Reference Book Round-Up

How often do you come into the library and head to the Reference Section?  It’s a great resource when you’re starting to research for papers and presentations, filled with all kinds of reference books on any number of topics.  But it’s also more than that – we have a lot of books that you might find interesting for your own personal, non-academic pursuits.  We picked out a couple titles to highlight – feel free to peruse them next time you pop into the library!

Oxford American Writer’s Thesaurus (2nd edition)
REFERENCE PE 1591 .L625 2008

A thesaurus is a thesaurus, right?  That’s where you’re wrong – the Oxford American Writer’s Thesaurus is set up with the writer in mind.  It offers more than 15,000 main entries, 300,000 synonyms, and 10,000 antonyms with the aim of helping you express yourself more accurately in your writing.  This thesaurus offers example sentences and phrases, the synonyms are arranged in order of usefulness and how close they are to the original word, and the words are defined as informal or archaic if they aren’t the most current, commonly-used, expressions.

This text also has a handy “Wordfinder” section located in the middle of the book that groups words together that aren’t normally found as synonyms in a thesaurus (ex. Constellations and Cloud Types and Formations).  At the end of the book there’s a section called the Language Guide which offers tips on things like grammar and capitalization.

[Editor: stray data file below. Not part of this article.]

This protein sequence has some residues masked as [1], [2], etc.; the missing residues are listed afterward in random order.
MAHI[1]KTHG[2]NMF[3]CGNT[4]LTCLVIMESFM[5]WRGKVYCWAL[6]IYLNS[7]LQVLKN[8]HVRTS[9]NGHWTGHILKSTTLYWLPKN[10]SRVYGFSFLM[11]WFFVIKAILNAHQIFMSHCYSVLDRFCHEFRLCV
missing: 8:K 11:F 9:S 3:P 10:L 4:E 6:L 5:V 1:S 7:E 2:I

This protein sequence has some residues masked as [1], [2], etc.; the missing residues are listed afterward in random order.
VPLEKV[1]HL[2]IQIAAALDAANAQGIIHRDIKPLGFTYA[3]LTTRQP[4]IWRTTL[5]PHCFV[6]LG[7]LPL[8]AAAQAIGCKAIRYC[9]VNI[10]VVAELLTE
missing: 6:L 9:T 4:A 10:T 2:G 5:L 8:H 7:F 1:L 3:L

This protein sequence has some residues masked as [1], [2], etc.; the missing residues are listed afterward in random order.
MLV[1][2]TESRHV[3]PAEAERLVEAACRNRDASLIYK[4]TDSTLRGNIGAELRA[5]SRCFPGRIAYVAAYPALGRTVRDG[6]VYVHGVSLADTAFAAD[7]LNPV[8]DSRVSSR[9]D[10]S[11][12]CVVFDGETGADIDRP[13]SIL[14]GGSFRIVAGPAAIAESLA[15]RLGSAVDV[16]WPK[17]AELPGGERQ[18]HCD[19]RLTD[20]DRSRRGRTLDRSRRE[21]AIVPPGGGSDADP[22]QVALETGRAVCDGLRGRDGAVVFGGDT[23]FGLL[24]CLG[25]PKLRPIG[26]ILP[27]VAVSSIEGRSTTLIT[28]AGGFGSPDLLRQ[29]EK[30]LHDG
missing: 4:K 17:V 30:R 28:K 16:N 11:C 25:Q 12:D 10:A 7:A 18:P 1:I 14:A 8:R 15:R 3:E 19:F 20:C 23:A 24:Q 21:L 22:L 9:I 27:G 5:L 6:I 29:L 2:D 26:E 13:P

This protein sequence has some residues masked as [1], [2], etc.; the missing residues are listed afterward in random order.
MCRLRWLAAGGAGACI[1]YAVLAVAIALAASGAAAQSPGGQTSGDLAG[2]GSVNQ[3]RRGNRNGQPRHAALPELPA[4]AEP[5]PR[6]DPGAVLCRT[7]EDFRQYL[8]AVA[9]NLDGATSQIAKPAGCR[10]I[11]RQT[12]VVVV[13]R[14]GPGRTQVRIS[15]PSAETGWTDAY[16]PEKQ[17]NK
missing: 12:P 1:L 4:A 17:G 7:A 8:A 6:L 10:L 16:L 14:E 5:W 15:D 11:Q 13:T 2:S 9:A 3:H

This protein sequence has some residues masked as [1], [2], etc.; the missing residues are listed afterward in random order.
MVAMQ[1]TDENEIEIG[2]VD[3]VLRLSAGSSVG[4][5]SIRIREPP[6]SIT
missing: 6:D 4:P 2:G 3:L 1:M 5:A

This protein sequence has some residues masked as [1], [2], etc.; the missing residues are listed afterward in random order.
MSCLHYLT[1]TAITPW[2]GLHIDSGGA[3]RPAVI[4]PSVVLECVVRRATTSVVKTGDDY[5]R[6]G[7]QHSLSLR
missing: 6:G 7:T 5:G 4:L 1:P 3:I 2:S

The Oxford American Writer’s Thesaurus is a great resource.  Keep it in mind next time you’re working on a paper.  We promise you’ll find it helpful (and undoubtedly more in-depth than the thesaurus programmed in your computer).

* * * * * * * * * * * * * *

Menus from History: Historic Meals and Recipes for Every Day of the Year
REFERENCE TX 645 .C534 2009 v. 1-2

This two-volume reference set is essentially a history of eating.  Janet Clarkson  presents 365 historic meals to the reader in calendar order (from January 1 – December 31) ranging from 70 B.C. to 1999, offering a brief description of the meal’s significance and where it took place.  The meals are then followed by the specific menu from that occasion along with a recipe or two from the menu that you can attempt to follow (as best you can) at home.

This is definitely a unique resource and it’s fun to page through.  You get access to all kinds of menus: from Elvis Presley’s wedding to the Insects Banquet eaten by the Explorer’s Club in NYC.  If you enjoy history and you appreciate cooking and the history of food you’ll enjoy flipping through this text.  Bon appetit 🙂


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